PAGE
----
Supreme Court TV can­celled Tele­vised ju­di­cial pro­ceed­ings would ed­u­cate and en­sure trans­parency

The Washington Times Daily - - Opinion -

The Supreme Court on Wed­nes­day will wrap up its third day of oral ar­gu­ments on the con­sti­tu­tion­al­ity of Oba­macare. Only a rel­a­tive hand­ful will have the priv­i­lege of wit­ness­ing this his­toric de­bate, as the high court re­fuses to al­low its pro­ceed­ings to be broad­cast on tele­vi­sion.

In 1979, C-SPAN opened the in­ner work­ings of the House of Rep­re­sen­ta­tives and later the Se­nate to the viewing public. It could do the same for the ju­di­cial branch. Nearly three-quar­ters of the public sup­ports the con­cept, ac­cord­ing to a Gallup poll. But the idea gets mixed re­views on Capi­tol Hill. Tele­vis­ing court pro­ceed­ings is a rare is­sue in Congress that seems to split more along lines of per­sonal ex­pe­ri­ence than party. Lawyers gen­er­ally op­pose it be­cause they want to hold on to tra­di­tion. Those in fa­vor of the change want in­creased trans­parency.

Sen. Chuck Grass­ley, a non­lawyer and rank­ing mem­ber of the Ju­di­ciary Com­mit­tee, has been fight­ing for a decade to open all fed­eral courts to public scru­tiny through broad­cast. The Iowa Re­pub­li­can went to ob­serve the oral ar­gu­ments him­self on Tues­day. “I was sit­ting there with 250 other peo­ple watch­ing, and I thought it was too bad that mil­lions couldn’t watch it,” he told The Washington Times in an in­ter­view. “This is one of the most im­por­tant cases in the last 50 years, and tele­vised pro­ceed­ings could ed­u­cate peo­ple not just on this is­sue, but on a main branch of gov­ern­ment.” Mr. Grass­ley au­thored a bill that would re­quire the Supreme Court to al­low cov­er­age of all open ses­sions. The only ex­cep­tion would be on an oc­ca­sion in which a ma­jor­ity of the jus­tices vote that do­ing so might vi­o­late due process rights of one of the par­ties.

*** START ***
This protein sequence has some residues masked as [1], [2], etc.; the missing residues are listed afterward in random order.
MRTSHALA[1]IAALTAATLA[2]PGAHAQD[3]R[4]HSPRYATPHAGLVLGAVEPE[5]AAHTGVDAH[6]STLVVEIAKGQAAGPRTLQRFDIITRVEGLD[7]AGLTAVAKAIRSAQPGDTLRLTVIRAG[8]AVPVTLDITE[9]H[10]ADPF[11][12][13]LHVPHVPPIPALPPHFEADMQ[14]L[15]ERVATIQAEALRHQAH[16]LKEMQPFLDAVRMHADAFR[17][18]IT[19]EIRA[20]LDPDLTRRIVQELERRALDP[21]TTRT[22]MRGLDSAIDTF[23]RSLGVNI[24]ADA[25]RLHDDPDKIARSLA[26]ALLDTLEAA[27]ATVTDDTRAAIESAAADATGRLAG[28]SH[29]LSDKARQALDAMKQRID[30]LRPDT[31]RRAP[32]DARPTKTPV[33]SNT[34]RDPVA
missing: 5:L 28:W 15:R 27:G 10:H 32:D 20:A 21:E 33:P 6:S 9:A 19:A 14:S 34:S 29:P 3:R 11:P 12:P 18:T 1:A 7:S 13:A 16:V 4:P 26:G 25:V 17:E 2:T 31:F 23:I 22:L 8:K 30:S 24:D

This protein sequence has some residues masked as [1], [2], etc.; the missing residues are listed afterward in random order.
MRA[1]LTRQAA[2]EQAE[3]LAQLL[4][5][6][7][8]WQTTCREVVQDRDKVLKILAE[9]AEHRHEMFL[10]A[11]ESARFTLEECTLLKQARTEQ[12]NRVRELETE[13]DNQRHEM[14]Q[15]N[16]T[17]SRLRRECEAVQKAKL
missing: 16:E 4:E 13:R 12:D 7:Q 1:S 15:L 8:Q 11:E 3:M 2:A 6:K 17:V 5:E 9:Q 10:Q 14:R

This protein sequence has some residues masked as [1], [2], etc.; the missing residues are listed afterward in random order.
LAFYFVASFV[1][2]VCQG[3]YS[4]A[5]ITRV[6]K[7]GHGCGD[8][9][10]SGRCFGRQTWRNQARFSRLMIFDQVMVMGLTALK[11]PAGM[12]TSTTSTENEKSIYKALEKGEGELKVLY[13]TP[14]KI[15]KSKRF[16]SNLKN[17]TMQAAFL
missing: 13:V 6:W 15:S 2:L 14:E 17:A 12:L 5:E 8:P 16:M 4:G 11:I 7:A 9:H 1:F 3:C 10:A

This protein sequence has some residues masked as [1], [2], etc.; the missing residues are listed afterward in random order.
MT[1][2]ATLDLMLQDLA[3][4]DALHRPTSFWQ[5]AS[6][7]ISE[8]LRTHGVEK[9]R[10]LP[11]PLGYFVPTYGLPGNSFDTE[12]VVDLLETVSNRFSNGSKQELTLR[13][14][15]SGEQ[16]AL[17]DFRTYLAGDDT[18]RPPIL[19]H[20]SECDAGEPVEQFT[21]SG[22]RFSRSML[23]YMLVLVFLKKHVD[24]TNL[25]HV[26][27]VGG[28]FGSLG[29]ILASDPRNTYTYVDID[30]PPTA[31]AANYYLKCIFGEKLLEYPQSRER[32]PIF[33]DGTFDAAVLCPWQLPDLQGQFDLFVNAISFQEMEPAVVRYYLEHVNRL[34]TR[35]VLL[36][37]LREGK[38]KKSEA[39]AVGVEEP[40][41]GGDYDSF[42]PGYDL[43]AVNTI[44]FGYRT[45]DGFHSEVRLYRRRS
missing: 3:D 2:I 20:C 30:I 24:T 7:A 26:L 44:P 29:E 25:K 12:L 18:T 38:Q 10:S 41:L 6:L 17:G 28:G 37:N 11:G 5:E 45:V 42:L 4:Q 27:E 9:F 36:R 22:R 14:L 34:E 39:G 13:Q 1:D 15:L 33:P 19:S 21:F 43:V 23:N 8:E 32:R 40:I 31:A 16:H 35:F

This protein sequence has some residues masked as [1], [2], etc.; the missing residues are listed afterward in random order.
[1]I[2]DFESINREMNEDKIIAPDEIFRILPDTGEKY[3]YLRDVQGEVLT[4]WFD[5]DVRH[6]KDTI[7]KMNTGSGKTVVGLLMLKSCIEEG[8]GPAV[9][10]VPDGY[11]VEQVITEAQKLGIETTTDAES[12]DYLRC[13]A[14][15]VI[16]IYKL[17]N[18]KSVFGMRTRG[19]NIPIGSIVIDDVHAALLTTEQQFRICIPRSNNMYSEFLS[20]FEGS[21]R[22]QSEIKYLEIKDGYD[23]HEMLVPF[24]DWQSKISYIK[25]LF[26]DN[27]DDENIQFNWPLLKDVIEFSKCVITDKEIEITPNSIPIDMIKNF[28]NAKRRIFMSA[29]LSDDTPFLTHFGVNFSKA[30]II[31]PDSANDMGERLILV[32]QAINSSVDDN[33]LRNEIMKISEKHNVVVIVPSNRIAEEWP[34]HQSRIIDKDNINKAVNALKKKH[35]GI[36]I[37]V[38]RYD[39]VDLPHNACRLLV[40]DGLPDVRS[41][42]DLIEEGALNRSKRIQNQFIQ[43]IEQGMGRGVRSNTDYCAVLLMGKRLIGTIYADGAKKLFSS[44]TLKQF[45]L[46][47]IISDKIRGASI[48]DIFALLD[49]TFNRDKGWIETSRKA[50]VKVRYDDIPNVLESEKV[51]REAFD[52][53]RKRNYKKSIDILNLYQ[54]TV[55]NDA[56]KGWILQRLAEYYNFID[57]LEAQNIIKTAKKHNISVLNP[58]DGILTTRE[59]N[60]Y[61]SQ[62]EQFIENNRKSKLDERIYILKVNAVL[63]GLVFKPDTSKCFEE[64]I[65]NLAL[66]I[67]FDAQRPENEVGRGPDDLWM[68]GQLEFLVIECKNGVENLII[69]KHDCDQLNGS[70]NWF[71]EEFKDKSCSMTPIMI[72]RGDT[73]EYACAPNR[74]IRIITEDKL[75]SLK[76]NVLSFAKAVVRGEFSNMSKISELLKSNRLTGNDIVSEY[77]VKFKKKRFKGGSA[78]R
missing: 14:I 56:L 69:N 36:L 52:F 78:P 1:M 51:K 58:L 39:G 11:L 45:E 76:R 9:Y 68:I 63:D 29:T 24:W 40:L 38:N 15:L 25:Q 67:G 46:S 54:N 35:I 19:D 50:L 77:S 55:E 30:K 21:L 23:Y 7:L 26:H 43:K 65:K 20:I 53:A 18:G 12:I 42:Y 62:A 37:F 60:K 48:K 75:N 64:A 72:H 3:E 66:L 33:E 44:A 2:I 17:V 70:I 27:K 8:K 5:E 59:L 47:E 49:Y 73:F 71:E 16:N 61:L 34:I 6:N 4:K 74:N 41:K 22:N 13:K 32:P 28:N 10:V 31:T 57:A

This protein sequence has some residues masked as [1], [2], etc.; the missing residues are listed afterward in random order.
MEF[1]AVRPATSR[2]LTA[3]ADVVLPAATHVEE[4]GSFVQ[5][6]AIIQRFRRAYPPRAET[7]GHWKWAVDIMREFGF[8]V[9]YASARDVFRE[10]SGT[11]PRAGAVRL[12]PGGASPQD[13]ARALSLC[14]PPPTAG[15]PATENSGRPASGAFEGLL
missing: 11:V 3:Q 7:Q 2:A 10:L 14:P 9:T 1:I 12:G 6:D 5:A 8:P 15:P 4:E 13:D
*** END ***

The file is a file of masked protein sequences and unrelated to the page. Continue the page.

De­spite the public sup­port, there doesn’t seem to be the po­lit­i­cal will on Capi­tol Hill to press the is­sue. The Se­nate bill passed the Ju­di­ciary Com­mit­tee in Fe­bru­ary with about an equal num­ber of Repub­li­cans and Democrats on both sides of the vote. Asked about tim­ing for a floor vote, Mr. Grass­ley said he can’t do much in the mi­nor­ity, “but some­one like [Sen. Charles E.] Schumer could force it to the floor.” The Washington Times asked Mr. Schumer, a mem­ber of lead­er­ship and co-spon­sor of the bill, if it could get a vote this year. “I don’t think so,” said the New York Demo­crat. “No.”

Se­nate Mi­nor­ity Leader Mitch Mccon­nell, a lawyer, wants the courts to stay the same. “I agree with the chief jus­tice and oth­ers that we don’t want to turn the Supreme Court into a cir­cus,” the Ken­tucky Re­pub­li­can told The Washington Times on Tues­day. “I don’t think given the con­tro­ver­sial na­ture of the sub­jects they deal with, hav­ing their faces fa­mil­iar to ev­ery­one is nec­es­sary for the jus­tices. I am strongly op­posed to it.”

Chief Jus­tice John Roberts has not ruled out al­low­ing cam­eras in his court, but so far he has only al­lowed au­dio record­ing of pro­ceed­ings. A ma­jor­ity of jus­tices are op­posed. The court’s new­est mem­bers, Jus­tices Elena Ka­gan and So­nia So­tomayor, are the big­gest pro­po­nents. Jus­tices Clarence Thomas, An­thony Kennedy and An­tonin Scalia hold the strong­est views against the cam­eras, pri­mar­ily be­cause they fear it will turn the se­ri­ous pro­ceed­ings into silly en­ter­tain­ment. As the third branch of gov­ern­ment, the court’s work­ings ought to be fully open so that the public can keep an eye on these life­time ap­point­ments.

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